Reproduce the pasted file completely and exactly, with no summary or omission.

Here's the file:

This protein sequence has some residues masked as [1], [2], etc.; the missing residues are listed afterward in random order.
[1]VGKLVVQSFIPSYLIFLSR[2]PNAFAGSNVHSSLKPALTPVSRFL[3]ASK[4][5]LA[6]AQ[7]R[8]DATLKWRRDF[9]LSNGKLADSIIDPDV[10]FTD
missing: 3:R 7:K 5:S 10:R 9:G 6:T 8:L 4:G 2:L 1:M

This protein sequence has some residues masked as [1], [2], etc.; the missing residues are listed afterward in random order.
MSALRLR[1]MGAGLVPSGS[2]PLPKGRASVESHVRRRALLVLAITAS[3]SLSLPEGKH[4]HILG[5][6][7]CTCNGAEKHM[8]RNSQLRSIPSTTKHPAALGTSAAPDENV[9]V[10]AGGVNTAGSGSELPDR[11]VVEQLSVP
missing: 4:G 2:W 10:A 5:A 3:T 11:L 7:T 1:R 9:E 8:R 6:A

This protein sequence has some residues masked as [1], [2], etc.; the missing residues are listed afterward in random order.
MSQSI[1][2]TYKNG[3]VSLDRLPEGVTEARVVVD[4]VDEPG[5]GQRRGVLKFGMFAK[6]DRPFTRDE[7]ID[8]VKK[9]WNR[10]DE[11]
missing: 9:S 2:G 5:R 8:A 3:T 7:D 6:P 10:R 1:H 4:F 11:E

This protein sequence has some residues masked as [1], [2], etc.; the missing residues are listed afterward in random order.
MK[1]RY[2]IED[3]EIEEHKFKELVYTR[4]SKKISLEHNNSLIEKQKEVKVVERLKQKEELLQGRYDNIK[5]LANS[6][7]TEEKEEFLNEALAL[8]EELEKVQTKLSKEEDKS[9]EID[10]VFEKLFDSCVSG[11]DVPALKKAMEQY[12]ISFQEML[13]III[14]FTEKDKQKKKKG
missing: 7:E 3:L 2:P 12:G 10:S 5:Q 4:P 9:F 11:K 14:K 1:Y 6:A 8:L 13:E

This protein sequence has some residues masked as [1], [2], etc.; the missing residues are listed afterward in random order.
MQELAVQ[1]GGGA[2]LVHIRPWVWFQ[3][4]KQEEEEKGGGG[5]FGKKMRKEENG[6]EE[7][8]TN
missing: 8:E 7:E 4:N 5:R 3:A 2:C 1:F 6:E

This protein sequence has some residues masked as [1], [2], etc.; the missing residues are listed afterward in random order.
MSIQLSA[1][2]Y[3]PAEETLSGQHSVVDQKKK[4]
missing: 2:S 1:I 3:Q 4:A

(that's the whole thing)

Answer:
This protein sequence has some residues masked as [1], [2], etc.; the missing residues are listed afterward in random order.
[1]VGKLVVQSFIPSYLIFLSR[2]PNAFAGSNVHSSLKPALTPVSRFL[3]ASK[4][5]LA[6]AQ[7]R[8]DATLKWRRDF[9]LSNGKLADSIIDPDV[10]FTD
missing: 3:R 7:K 5:S 10:R 9:G 6:T 8:L 4:G 2:L 1:M

This protein sequence has some residues masked as [1], [2], etc.; the missing residues are listed afterward in random order.
MSALRLR[1]MGAGLVPSGS[2]PLPKGRASVESHVRRRALLVLAITAS[3]SLSLPEGKH[4]HILG[5][6][7]CTCNGAEKHM[8]RNSQLRSIPSTTKHPAALGTSAAPDENV[9]V[10]AGGVNTAGSGSELPDR[11]VVEQLSVP
missing: 4:G 2:W 10:A 5:A 3:T 11:L 7:T 1:R 9:E 8:R 6:A

This protein sequence has some residues masked as [1], [2], etc.; the missing residues are listed afterward in random order.
MSQSI[1][2]TYKNG[3]VSLDRLPEGVTEARVVVD[4]VDEPG[5]GQRRGVLKFGMFAK[6]DRPFTRDE[7]ID[8]VKK[9]WNR[10]DE[11]
missing: 9:S 2:G 5:R 8:A 3:T 7:D 6:P 10:R 1:H 4:F 11:E

This protein sequence has some residues masked as [1], [2], etc.; the missing residues are listed afterward in random order.
MK[1]RY[2]IED[3]EIEEHKFKELVYTR[4]SKKISLEHNNSLIEKQKEVKVVERLKQKEELLQGRYDNIK[5]LANS[6][7]TEEKEEFLNEALAL[8]EELEKVQTKLSKEEDKS[9]EID[10]VFEKLFDSCVSG[11]DVPALKKAMEQY[12]ISFQEML[13]III[14]FTEKDKQKKKKG
missing: 7:E 3:L 2:P 12:G 10:S 5:Q 4:P 9:F 11:K 14:K 1:Y 6:A 8:L 13:E

This protein sequence has some residues masked as [1], [2], etc.; the missing residues are listed afterward in random order.
MQELAVQ[1]GGGA[2]LVHIRPWVWFQ[3][4]KQEEEEKGGGG[5]FGKKMRKEENG[6]EE[7][8]TN
missing: 8:E 7:E 4:N 5:R 3:A 2:C 1:F 6:E

This protein sequence has some residues masked as [1], [2], etc.; the missing residues are listed afterward in random order.
MSIQLSA[1][2]Y[3]PAEETLSGQHSVVDQKKK[4]
missing: 2:S 1:I 3:Q 4:A